The new space on the third floor of Elon Town Center on North Williamson Avenue is hosting an open house from 3 to 5 p.m. on Thursday, Aug. 24.
Elon’s maker community is celebrating a new space to build, carve, saw, craft and create with the launch of the new Maker Hub – Downtown in Elon Town Center early next month.
Housed in space that was formerly home to student media offices, the new maker hub is Elon’s second, and complements the offerings of Maker Hub – Colonnades that opened in 2015. The downtown location features more than twice as much space as the original hub with new equipment including 3D printers, a CNC router, a laser cutter/engraver, tools and vented soldering stations.
Dan Reis, senior instructional technologist with Teaching and Learning Technologies, said interest in the initial maker hub created the need for additional space with more capabilities. During the last academic year, the Maker Hub in Harper Hall in the Colonnades Neighborhood saw more than 1,600 visits from students, faculty and staff, thanks in part to interest in the Elon Kickbox grant program that helps support student maker projects.
“There have been many conversations about how a maker space fits into Elon’s residential campus goals, and how we can give more access and provide more equipment to help them make even more interesting projects,” said Reis, who oversees both hubs.
The Elon community is invited to take a look at the new space during an open house from 3 to 5 p.m. on Thursday, Aug. 24. Maker Hub – Downtown will officially open for use on Sept. 6.
The space on the third floor of Elon Town Center became available with the relocation of the offices of The Pendulum, Elon’s student-run newspaper, to the new Schar Hall. A portion of that space was redesigned for use by the Design Thinking Studio in Social Innovation course, with the remainder refashioned during the summer as the second Maker Hub, with the space designed by the university’s Planning, Design & Construction Management Department.
Designing the second hub involved looking at what offerings and equipment had been most popular at the hub in Harper Hall and how to differentiate the two. “The consensus in planning for the new hub was the build off the strengths of the current hub,” Reis said.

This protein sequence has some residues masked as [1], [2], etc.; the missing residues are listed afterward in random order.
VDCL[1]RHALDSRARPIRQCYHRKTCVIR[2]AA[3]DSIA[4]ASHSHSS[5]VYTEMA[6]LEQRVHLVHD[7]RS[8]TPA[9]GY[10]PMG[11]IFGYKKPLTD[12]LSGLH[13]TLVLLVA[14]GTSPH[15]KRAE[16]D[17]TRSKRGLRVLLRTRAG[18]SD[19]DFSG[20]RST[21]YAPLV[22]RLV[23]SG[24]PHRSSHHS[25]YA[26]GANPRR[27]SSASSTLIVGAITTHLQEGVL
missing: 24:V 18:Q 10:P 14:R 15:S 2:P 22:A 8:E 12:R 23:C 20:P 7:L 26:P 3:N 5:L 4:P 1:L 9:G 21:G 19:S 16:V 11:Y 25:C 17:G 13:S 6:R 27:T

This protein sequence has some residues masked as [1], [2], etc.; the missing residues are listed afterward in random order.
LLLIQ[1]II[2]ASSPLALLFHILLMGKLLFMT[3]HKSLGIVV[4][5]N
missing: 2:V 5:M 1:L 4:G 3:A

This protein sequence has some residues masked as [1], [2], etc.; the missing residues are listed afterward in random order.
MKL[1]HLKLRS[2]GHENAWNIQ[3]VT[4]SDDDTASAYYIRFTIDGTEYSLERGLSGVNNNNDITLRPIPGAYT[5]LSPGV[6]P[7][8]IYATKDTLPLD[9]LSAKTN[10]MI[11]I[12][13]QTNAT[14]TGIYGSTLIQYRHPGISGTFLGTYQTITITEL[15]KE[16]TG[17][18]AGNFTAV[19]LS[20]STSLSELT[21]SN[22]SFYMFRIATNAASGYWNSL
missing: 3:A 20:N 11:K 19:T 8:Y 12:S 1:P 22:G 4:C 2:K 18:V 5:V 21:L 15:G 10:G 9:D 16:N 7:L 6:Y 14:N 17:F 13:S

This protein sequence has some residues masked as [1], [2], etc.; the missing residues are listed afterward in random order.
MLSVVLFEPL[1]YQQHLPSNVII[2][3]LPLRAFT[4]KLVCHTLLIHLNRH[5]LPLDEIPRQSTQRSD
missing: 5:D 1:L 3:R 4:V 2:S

The first hub will continue to have a focus on 3D printing as well as equipment to work with textiles and fabrics, with an embroidery machine added to that location at the request of users. Reis said soldering stations and electronics work has been relocated to the downtown hub, which is also home to a laser cutter/engraver, the CNC router, eight 3d printers, as well as miter, track and jig saws. Given the more intensive training needs necessary for equipment such as laser cutters and saws, access to that equipment will be rolled out throughout the first half of the fall semester.
This summer, Josh Donnald ’19 was one of two student staff members for the hub who helped prepare the new space for use. Donnald grew up undertaking woodworking and metalworking projects with his father, and so when he ended up living in Harper Hall just a few doors down from the Maker Hub, it was a natural fit.
Getting Maker Hub – Downtown has made for a hectic summer “but in a fun way,” Donnald said, and in true maker form, he and others used some of the new equipment to fashion racks and shelving to outfit the space.
“There are endless possibilities for what you can create in this new space,” Donnald said. “There’s definitely a ‘wow’ factor with the new hub, with more equipment and exciting new things.”
A challenge remains in that some who are interested in what the maker space has to offer are intimidated by the equipment or their lack of experience, Reis said. To help address that, both of the hubs are staffed by students who are trained to work all of the equipment and can offer support. Faculty can schedule orientations sessions for specific classes that offer an overview of the equipment in the hub, Reis said.
The hope is that more faculty will integrate the opportunities that the two Maker Hubs offer into the courses they teach, he said. There is already a strong connection between the hub and the Design Thinking Studio in Social Innovation course, which has its classroom connected to the hub.
This year is also likely to feature “sample projects” for various pieces of equipment to help users familiarize themselves with the new offerings. “These projects are designed to take 30 minutes or less, and are a nice way to give a user a quick project they can complete to build their confidence,” Reis said.
Maker Hub – Downtown also includes space to add new equipment in the future based upon demand. “If there are things students, faculty and staff want to have access to that we don’t have, let us know and if we have the room and expertise to operate it safely, we may be able to add it,” Reis said. “We purposely didn’t fill the space with everything we could think of for just that reason.”
More information about both of Elon’s Maker Hubs is available at www.elon.edu/makerhub.